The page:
MEMPHIS, Tenn. — A big part of criminal justice reform is giving people a second chance once they've served their time.
In other words, a clean slate by wiping away certain crimes from their records - if prosecutors approve.
A criminal record can mean the difference in basic necessities from housing to work.
Shelby County Criminal Court Clerk Heidi Kuhn thinks the more people who wipe away their criminal past, the more they can contribute to society.
Her staff was at the Shelby County Jail Saturday to review criminal records and determine if any past convictions qualify to be removed from a person's record. Folks lined up early for their chance to find out if they could be helped.
“The opportunity to change someone's life is really important to me, and I am a big proponent of second chance. And I want to make sure people have the opportunity to get their case expunged,” said Kuhn. “If it can truly be expunged, it gives them that opportunity to move forward. Just because they have a past doesn’t mean they can’t have a future.”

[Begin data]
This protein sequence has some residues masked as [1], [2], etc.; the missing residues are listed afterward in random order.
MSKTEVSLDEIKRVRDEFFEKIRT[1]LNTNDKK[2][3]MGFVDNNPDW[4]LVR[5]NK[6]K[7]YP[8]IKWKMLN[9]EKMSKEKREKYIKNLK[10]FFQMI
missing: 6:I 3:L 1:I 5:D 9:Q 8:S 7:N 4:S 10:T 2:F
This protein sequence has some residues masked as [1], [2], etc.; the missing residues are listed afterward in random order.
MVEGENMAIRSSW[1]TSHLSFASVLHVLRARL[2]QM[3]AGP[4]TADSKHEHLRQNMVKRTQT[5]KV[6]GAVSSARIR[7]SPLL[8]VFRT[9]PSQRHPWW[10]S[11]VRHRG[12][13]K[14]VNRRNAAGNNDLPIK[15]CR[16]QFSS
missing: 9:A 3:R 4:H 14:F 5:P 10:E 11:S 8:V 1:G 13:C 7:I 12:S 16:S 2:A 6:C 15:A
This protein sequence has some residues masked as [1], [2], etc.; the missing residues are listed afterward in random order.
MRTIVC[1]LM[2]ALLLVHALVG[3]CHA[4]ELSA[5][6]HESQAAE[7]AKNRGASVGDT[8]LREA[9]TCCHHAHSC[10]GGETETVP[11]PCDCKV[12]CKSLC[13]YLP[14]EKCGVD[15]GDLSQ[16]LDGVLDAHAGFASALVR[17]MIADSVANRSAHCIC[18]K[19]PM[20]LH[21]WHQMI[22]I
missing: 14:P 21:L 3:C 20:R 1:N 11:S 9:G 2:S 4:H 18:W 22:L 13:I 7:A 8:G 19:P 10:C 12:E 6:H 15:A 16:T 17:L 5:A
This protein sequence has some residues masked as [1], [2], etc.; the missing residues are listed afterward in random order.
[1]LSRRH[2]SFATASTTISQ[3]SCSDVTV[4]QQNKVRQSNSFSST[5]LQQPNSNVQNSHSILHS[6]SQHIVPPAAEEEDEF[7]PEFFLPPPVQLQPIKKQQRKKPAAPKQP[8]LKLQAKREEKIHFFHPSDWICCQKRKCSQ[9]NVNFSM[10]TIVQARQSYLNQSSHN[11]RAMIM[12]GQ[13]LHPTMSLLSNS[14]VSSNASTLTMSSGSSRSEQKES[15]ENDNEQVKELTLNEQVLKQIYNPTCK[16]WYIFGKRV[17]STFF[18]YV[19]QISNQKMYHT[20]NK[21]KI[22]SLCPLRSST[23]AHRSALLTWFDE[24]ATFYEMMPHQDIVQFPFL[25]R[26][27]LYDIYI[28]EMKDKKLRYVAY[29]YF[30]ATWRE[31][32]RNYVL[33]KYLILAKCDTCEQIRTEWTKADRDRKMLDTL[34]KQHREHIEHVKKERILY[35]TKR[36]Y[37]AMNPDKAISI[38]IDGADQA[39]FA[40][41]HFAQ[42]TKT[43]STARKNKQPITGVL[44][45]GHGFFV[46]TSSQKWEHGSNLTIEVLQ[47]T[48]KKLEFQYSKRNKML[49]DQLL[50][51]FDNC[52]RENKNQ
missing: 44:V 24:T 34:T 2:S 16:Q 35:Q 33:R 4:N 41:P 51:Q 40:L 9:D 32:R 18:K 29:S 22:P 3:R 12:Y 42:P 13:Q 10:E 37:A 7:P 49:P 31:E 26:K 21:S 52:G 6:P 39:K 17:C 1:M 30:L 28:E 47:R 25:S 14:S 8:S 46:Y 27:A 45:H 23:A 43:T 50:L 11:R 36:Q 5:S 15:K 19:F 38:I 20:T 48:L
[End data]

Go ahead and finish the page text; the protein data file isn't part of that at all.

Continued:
Once charges are determined eligible, an individual’s record goes before the Shelby County District Attorney for approval. That process can take up to 30 days.
More than 800 people showed up for Saturday's clinic.
Future clinics hope to add different elements like job recruiters and voter registration.